Better Health: Smart Health Commentary Better Health (TM): smart health commentary

Latest Posts

Fixing Healthcare: Bring Shared Decision Making To A New Level

Last week the New York Times reported that some health insurers have applied to regulatory agencies to push premiums sharply higher – usually double-digit increases, while citizens are suffering.  This falls on top of the 11 year history reported last year by the Kaiser Family Foundation: wages and inflation are up ~40%, while health costs and worker contributions were up 138% and 159%:

Kaiser Family Foundation slide on care costs

No wonder we feel squeezed. (Last week’s announcement comes on top of this history.)

This has enormous human impact. Read more »

*This blog post was originally published at e-Patients.net*

The Virtue Of Unnecessary Care

I case you didn’t hear the news, the American healthcare system is in financial crisis. One of the biggest culprits indicted in this crises is “unnecessary care,” with estimates ranging from $500 to $650 billion (total spending estimate is $2.6 trillion) going toward things labeled “unnecessary.” Personally I think this is an underestimate, as it doesn’t take into account the some big-ticket items:

  • Brand name drugs given when generics would do.
  • Antibiotics given for viral infections (and the additional cost due to reactions and resistance).
  • Unproven costly care considered “standard of care” (PSA testing, robotic surgery, coronary stents).
  • The unnecessarily high price of drugs.

One of the main reasons I am an advocate of EMR is to measure and analyze care, eliminating that which is wasteful, futile, or even harmful. The biggest burden on our system is not the fact that we have a hyper-complex payment system that hides the true cost of care. The biggest burden is the wasteful care that this system agrees to pay for. In fact, I suspect that the main reason our system has become hyper-complex and covert in its spending is to hide this waste from prying eyes.

It sounds easy: Just eliminate costly unnecessary care and save the system. While you are at it, why not bring world peace, eliminate poverty, and make a detergent that cleans, softens, and deodorizes all at once? Read more »

*This blog post was originally published at Musings of a Distractible Mind*

A 3-Point Solution To Long Waits At The Doctor’s Office

I have an easy solution to a vexing problem in today’s healthcare crisis. A problem so widespread that it’s worth hundreds of words in the Wall Street Journal: Long wait times at the doctor’s office.

But first, before I give my simple, pragmatic, master-of-the-obvious solution, let me say something truthful: I try. I try really hard — to run on time, that is.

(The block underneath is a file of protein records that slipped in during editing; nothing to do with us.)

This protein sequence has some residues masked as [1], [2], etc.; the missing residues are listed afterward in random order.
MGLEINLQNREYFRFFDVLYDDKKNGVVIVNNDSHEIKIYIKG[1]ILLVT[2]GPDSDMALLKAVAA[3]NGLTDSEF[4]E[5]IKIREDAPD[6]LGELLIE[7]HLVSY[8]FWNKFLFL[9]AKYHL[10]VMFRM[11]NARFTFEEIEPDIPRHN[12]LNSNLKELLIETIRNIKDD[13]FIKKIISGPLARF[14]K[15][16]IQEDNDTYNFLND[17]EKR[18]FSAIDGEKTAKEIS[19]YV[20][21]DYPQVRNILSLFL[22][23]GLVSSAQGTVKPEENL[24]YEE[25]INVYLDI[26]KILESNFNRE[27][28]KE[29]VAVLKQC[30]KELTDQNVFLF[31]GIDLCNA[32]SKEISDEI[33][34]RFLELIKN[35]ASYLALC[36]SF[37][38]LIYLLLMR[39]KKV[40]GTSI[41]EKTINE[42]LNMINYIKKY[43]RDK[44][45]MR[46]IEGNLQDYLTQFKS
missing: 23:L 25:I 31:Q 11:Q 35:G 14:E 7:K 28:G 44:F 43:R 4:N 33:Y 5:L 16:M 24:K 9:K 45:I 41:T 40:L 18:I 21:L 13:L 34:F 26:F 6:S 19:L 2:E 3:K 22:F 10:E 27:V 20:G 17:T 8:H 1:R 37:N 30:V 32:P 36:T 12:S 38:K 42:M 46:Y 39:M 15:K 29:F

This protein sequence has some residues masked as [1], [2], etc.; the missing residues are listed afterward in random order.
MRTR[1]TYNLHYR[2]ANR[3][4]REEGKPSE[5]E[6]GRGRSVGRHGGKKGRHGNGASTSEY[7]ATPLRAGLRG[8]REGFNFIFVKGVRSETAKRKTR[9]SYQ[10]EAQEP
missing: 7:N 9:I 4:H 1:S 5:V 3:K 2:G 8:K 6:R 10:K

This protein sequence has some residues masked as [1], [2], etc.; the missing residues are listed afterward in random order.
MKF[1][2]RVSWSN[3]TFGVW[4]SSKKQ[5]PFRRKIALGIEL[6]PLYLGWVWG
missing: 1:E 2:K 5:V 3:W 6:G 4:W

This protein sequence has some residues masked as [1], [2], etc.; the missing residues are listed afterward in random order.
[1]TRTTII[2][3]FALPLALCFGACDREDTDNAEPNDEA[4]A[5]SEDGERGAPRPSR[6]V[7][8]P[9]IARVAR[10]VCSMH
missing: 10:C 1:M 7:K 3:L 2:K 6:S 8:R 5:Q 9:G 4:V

I’ve been there myself — a patient in a gown, in a cold room with only big pharma-sponsored propaganda on the walls to stare at.

At the risk of a sounding like a…blogger, let it be said that practicing quality medicine in the current luxury of technology is much more complicated than it used to be. Such complexity devours our most precious treasure: Time with the patient. Read more »

*This blog post was originally published at Dr John M*

Most Primary Care Doctors Using Wrong Colon Cancer Screening Test

A recent article found that primary care doctors the United States are providing sub-standard care when it comes to colon cancer screening.

In the Journal of General Internal Medicine, researchers found that 25% of primary care doctors used in-office stool testing to screen for colon cancer. Specifically, doctors do a rectal exam and then swipe the rectal contents off their gloves onto a stool-testing card. A positive test result indicates the presence of blood, which can be invisible to the naked eye. Read more »

*This blog post was originally published at Saving Money and Surviving the Healthcare Crisis*

Latest Interviews

IDEA Labs: Medical Students Take The Lead In Healthcare Innovation

It’s no secret that doctors are disappointed with the way that the U.S. healthcare system is evolving. Most feel helpless about improving their work conditions or solving technical problems in patient care. Fortunately one young medical student was undeterred by the mountain of disappointment carried by his senior clinician mentors…

Read more »

How To Be A Successful Patient: Young Doctors Offer Some Advice

I am proud to be a part of the American Resident Project an initiative that promotes the writing of medical students residents and new physicians as they explore ideas for transforming American health care delivery. I recently had the opportunity to interview three of the writing fellows about how to…

Read more »

See all interviews »

Latest Cartoon

See all cartoons »

Latest Book Reviews

Book Review: Is Empathy Learned By Faking It Till It’s Real?

I m often asked to do book reviews on my blog and I rarely agree to them. This is because it takes me a long time to read a book and then if I don t enjoy it I figure the author would rather me remain silent than publish my…

Read more »

The Spirit Of The Place: Samuel Shem’s New Book May Depress You

When I was in medical school I read Samuel Shem s House Of God as a right of passage. At the time I found it to be a cynical yet eerily accurate portrayal of the underbelly of academic medicine. I gained comfort from its gallows humor and it made me…

Read more »

Eat To Save Your Life: Another Half-True Diet Book

I am hesitant to review diet books because they are so often a tangled mess of fact and fiction. Teasing out their truth from falsehood is about as exhausting as delousing a long-haired elementary school student. However after being approached by the authors’ PR agency with the promise of a…

Read more »

See all book reviews »